Based on the Bayes information criteria model selection results, the Hasegawa-Kishino-Yano model (Hasegawa et al. 1985) was identified as the best-fit model and included as a prior for nucleotide substitution. Topology and convergence statistics were consistent across the two independent runs. The resulting phylogeny revealed four to five divergent Anaplasma clades (Fig. 3). Four clades had high support (posterior probability [PP]=1); however, the ancestral node representing the common ancestor of all A. platys and A. phagocytophilum sequences indicated weak support (PP=0.64), suggesting that while the two taxa are divergent, the relationships and placement of A. phagocytophilum taxa within this cluster could not be resolved.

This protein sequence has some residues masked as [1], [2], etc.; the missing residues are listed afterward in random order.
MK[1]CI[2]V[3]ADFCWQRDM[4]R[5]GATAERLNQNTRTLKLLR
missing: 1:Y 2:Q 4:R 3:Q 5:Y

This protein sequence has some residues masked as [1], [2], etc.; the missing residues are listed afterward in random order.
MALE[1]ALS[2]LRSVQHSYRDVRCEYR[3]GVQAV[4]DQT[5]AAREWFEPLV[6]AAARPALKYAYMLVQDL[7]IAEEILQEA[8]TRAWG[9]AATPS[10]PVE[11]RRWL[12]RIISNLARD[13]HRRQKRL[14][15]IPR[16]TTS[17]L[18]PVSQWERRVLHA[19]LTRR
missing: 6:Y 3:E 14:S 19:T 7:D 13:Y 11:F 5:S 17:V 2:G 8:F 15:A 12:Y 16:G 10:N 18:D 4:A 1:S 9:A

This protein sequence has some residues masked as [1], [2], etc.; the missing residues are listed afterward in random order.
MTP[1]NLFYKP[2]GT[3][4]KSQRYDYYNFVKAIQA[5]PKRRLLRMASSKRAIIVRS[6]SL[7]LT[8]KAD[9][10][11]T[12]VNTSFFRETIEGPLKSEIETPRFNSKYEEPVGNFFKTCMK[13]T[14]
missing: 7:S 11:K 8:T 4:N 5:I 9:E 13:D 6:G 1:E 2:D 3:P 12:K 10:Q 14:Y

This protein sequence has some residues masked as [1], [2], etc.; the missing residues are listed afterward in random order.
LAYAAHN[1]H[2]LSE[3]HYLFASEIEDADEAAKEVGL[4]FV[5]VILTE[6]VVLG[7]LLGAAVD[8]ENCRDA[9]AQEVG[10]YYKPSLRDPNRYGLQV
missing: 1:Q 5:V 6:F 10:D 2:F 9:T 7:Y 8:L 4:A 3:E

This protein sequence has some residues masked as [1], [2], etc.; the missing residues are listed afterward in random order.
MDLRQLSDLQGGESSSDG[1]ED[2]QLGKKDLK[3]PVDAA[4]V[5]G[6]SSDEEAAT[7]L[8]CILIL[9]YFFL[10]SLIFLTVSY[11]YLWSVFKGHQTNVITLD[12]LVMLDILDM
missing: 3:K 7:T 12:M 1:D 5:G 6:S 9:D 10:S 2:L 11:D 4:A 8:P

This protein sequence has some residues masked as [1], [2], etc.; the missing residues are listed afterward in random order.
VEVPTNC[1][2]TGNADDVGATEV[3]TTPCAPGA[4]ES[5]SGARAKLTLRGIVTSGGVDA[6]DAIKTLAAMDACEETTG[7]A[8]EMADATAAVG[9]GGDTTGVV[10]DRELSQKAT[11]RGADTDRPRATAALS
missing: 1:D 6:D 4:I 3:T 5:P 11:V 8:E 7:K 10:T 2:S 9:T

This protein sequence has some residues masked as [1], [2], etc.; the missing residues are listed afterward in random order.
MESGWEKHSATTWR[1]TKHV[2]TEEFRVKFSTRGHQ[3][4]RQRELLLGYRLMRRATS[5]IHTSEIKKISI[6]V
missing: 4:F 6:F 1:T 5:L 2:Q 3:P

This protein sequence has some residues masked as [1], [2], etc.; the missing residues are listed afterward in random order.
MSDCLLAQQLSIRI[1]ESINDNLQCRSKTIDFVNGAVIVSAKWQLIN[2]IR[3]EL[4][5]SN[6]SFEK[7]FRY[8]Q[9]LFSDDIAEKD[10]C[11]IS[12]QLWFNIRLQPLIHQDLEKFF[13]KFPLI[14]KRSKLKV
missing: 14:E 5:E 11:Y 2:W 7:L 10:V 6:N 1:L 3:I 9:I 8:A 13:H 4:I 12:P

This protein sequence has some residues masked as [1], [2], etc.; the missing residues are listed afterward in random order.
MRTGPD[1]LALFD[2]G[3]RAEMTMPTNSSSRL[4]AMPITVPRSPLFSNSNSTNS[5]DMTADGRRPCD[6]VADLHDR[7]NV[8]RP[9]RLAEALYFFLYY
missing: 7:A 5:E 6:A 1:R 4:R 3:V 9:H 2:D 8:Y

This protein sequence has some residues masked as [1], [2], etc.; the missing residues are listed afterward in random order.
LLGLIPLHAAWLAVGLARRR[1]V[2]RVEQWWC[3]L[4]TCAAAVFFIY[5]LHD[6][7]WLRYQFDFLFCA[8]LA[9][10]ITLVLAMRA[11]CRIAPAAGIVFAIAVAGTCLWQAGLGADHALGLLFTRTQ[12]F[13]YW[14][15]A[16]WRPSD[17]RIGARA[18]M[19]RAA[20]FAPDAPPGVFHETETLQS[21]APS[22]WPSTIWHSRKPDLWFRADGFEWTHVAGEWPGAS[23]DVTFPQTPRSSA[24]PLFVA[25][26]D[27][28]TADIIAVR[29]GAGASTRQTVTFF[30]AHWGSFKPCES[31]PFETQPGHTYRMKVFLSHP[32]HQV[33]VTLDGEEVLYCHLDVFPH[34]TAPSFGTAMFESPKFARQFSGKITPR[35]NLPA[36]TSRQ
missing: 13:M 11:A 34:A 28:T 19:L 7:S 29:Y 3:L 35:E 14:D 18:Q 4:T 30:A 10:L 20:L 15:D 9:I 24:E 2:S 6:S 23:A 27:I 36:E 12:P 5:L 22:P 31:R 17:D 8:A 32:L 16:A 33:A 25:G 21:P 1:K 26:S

The phylogenetic model placed the moose Anaplasma strains into a clade (PP=1) with other uncharacterized Anaplasma spp. (Fig. 3). Notably, these strains were most closely related to strains identified in other wild cervids; a BLAST search revealed 100% sequence identity of moose Anaplasma sequences 1 and 2 to those previously found in white-tailed deer (Odocoileus virginianus; no. JN673768) and mule deer (Odocoileus hemionus; no. JN673772), respectively, located in British Columbia, Canada (Lobanov et al. 2012). These uncharacterized wildlife strains share a most-recent common ancestor with Anaplasma sp. Saso (no. KY924885), which was found in cattle (Bos taurus) from the Illubabor zone, Ethiopia (Hailemariam et al. 2017). Our phylogenetic model further suggests that the clade of uncharacterized Anaplasma spp. (green in online version only; Fig. 3) share a more distant common ancestor with A. marginale, A. centrale, and A. ovis. The Anaplasma sp. identified in winter tick (no. MW899038) had the highest similarity (100%) to an uncharacterized A. phagocytophilum (Ap-variant-1) 16S rRNA sequence amplified from I. scapularis in Canada (no. HG916767). This winter tick strain also clustered with all A. phagocytophilum sequences, including strains sourced from humans (no. KT454992), European moose (nos. KT070819, KT070822, KC800983, KC800985), and blacklegged ticks from Maine (nos. MW899039, MW899040, this study).